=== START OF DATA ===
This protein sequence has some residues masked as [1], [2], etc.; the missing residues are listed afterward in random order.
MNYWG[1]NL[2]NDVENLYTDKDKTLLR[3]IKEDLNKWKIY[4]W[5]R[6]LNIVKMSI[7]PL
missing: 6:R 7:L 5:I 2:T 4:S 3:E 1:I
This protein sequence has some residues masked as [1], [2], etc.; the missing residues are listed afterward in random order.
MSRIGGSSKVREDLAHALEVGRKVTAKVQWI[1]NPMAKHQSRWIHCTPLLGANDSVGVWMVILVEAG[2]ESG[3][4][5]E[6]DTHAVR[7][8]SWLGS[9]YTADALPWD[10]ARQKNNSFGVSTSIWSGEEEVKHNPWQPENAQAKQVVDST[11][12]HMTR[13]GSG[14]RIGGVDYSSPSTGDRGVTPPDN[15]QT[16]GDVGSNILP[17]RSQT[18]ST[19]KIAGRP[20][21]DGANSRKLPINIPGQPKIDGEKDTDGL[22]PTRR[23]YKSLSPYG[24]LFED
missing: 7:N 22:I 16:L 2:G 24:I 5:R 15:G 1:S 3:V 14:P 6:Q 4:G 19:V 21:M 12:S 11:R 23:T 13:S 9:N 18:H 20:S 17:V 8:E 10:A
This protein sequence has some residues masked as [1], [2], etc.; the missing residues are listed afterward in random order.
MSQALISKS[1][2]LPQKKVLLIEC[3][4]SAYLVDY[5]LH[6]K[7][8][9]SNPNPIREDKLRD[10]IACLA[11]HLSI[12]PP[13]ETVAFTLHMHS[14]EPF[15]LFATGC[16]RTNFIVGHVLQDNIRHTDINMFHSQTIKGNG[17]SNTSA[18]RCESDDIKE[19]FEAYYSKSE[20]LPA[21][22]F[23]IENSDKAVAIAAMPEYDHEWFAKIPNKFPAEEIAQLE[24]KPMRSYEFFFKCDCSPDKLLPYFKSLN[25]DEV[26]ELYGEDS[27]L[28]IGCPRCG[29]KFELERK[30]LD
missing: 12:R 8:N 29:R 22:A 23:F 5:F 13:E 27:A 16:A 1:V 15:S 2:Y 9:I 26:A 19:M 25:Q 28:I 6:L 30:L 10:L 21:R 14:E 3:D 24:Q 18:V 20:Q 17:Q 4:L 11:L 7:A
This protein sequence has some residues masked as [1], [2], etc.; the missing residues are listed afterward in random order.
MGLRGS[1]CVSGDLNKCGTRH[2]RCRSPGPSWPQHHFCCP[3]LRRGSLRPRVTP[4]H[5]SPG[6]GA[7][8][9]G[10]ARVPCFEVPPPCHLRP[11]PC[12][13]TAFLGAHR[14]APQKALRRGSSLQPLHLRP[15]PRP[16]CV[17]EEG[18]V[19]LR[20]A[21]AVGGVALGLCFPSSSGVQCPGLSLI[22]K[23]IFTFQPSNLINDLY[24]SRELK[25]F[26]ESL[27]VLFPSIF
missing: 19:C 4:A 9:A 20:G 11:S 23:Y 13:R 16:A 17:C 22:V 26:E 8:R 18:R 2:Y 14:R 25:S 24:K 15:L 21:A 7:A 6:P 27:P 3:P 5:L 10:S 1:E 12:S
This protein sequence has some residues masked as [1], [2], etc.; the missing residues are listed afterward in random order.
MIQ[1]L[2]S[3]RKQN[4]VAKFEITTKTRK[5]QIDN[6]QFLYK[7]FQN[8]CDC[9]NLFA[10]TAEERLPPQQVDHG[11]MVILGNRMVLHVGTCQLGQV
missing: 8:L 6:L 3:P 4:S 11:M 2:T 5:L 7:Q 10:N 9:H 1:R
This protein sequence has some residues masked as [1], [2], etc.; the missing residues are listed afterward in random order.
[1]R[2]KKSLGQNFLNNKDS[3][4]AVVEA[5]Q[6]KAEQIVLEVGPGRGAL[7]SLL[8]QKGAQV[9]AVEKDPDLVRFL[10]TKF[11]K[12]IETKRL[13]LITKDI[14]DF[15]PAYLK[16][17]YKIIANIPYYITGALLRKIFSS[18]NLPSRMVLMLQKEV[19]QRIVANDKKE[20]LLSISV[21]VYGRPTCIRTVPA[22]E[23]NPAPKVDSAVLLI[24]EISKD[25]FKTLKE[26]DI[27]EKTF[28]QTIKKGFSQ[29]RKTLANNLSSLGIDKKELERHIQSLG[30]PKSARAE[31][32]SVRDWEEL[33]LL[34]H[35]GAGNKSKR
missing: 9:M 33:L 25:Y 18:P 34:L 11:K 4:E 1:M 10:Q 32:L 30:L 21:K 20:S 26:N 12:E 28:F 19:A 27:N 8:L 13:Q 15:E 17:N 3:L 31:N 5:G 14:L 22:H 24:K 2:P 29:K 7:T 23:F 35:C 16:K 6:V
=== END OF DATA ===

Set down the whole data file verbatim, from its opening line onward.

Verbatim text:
This protein sequence has some residues masked as [1], [2], etc.; the missing residues are listed afterward in random order.
MNYWG[1]NL[2]NDVENLYTDKDKTLLR[3]IKEDLNKWKIY[4]W[5]R[6]LNIVKMSI[7]PL
missing: 6:R 7:L 5:I 2:T 4:S 3:E 1:I
This protein sequence has some residues masked as [1], [2], etc.; the missing residues are listed afterward in random order.
MSRIGGSSKVREDLAHALEVGRKVTAKVQWI[1]NPMAKHQSRWIHCTPLLGANDSVGVWMVILVEAG[2]ESG[3][4][5]E[6]DTHAVR[7][8]SWLGS[9]YTADALPWD[10]ARQKNNSFGVSTSIWSGEEEVKHNPWQPENAQAKQVVDST[11][12]HMTR[13]GSG[14]RIGGVDYSSPSTGDRGVTPPDN[15]QT[16]GDVGSNILP[17]RSQT[18]ST[19]KIAGRP[20][21]DGANSRKLPINIPGQPKIDGEKDTDGL[22]PTRR[23]YKSLSPYG[24]LFED
missing: 7:N 22:I 16:L 2:G 24:I 5:R 15:G 1:S 3:V 14:P 6:Q 4:G 19:V 21:M 12:S 11:R 23:T 13:S 9:N 18:H 20:S 17:V 8:E 10:A
This protein sequence has some residues masked as [1], [2], etc.; the missing residues are listed afterward in random order.
MSQALISKS[1][2]LPQKKVLLIEC[3][4]SAYLVDY[5]LH[6]K[7][8][9]SNPNPIREDKLRD[10]IACLA[11]HLSI[12]PP[13]ETVAFTLHMHS[14]EPF[15]LFATGC[16]RTNFIVGHVLQDNIRHTDINMFHSQTIKGNG[17]SNTSA[18]RCESDDIKE[19]FEAYYSKSE[20]LPA[21][22]F[23]IENSDKAVAIAAMPEYDHEWFAKIPNKFPAEEIAQLE[24]KPMRSYEFFFKCDCSPDKLLPYFKSLN[25]DEV[26]ELYGEDS[27]L[28]IGCPRCG[29]KFELERK[30]LD
missing: 12:R 8:N 29:R 22:A 23:F 5:F 13:E 27:A 16:A 1:V 15:S 2:Y 9:I 26:A 19:M 25:Q 28:I 6:L 30:L 10:L 21:R 14:E 3:D 24:Q 18:V 20:Q 17:Q 4:L 11:L 7:A
This protein sequence has some residues masked as [1], [2], etc.; the missing residues are listed afterward in random order.
MGLRGS[1]CVSGDLNKCGTRH[2]RCRSPGPSWPQHHFCCP[3]LRRGSLRPRVTP[4]H[5]SPG[6]GA[7][8][9]G[10]ARVPCFEVPPPCHLRP[11]PC[12][13]TAFLGAHR[14]APQKALRRGSSLQPLHLRP[15]PRP[16]CV[17]EEG[18]V[19]LR[20]A[21]AVGGVALGLCFPSSSGVQCPGLSLI[22]K[23]IFTFQPSNLINDLY[24]SRELK[25]F[26]ESL[27]VLFPSIF
missing: 19:C 4:A 9:A 20:G 11:S 23:Y 13:R 16:A 17:C 22:V 26:E 8:R 18:R 2:Y 14:R 25:S 24:K 15:L 21:A 7:A 6:P 27:P 3:P 5:L 10:S 1:E 12:S
This protein sequence has some residues masked as [1], [2], etc.; the missing residues are listed afterward in random order.
MIQ[1]L[2]S[3]RKQN[4]VAKFEITTKTRK[5]QIDN[6]QFLYK[7]FQN[8]CDC[9]NLFA[10]TAEERLPPQQVDHG[11]MVILGNRMVLHVGTCQLGQV
missing: 8:L 6:L 3:P 4:S 11:M 2:T 5:L 7:Q 10:N 9:H 1:R
This protein sequence has some residues masked as [1], [2], etc.; the missing residues are listed afterward in random order.
[1]R[2]KKSLGQNFLNNKDS[3][4]AVVEA[5]Q[6]KAEQIVLEVGPGRGAL[7]SLL[8]QKGAQV[9]AVEKDPDLVRFL[10]TKF[11]K[12]IETKRL[13]LITKDI[14]DF[15]PAYLK[16][17]YKIIANIPYYITGALLRKIFSS[18]NLPSRMVLMLQKEV[19]QRIVANDKKE[20]LLSISV[21]VYGRPTCIRTVPA[22]E[23]NPAPKVDSAVLLI[24]EISKD[25]FKTLKE[26]DI[27]EKTF[28]QTIKKGFSQ[29]RKTLANNLSSLGIDKKELERHIQSLG[30]PKSARAE[31][32]SVRDWEEL[33]LL[34]H[35]GAGNKSKR
missing: 9:M 33:L 25:Y 18:P 34:L 11:K 4:E 1:M 10:Q 32:L 30:L 21:K 20:S 26:N 12:E 28:F 19:A 27:N 8:L 13:Q 15:E 17:N 3:L 31:N 5:G 14:L 22:H 24:K 2:P 29:K 7:T 23:F 35:C 16:K 6:V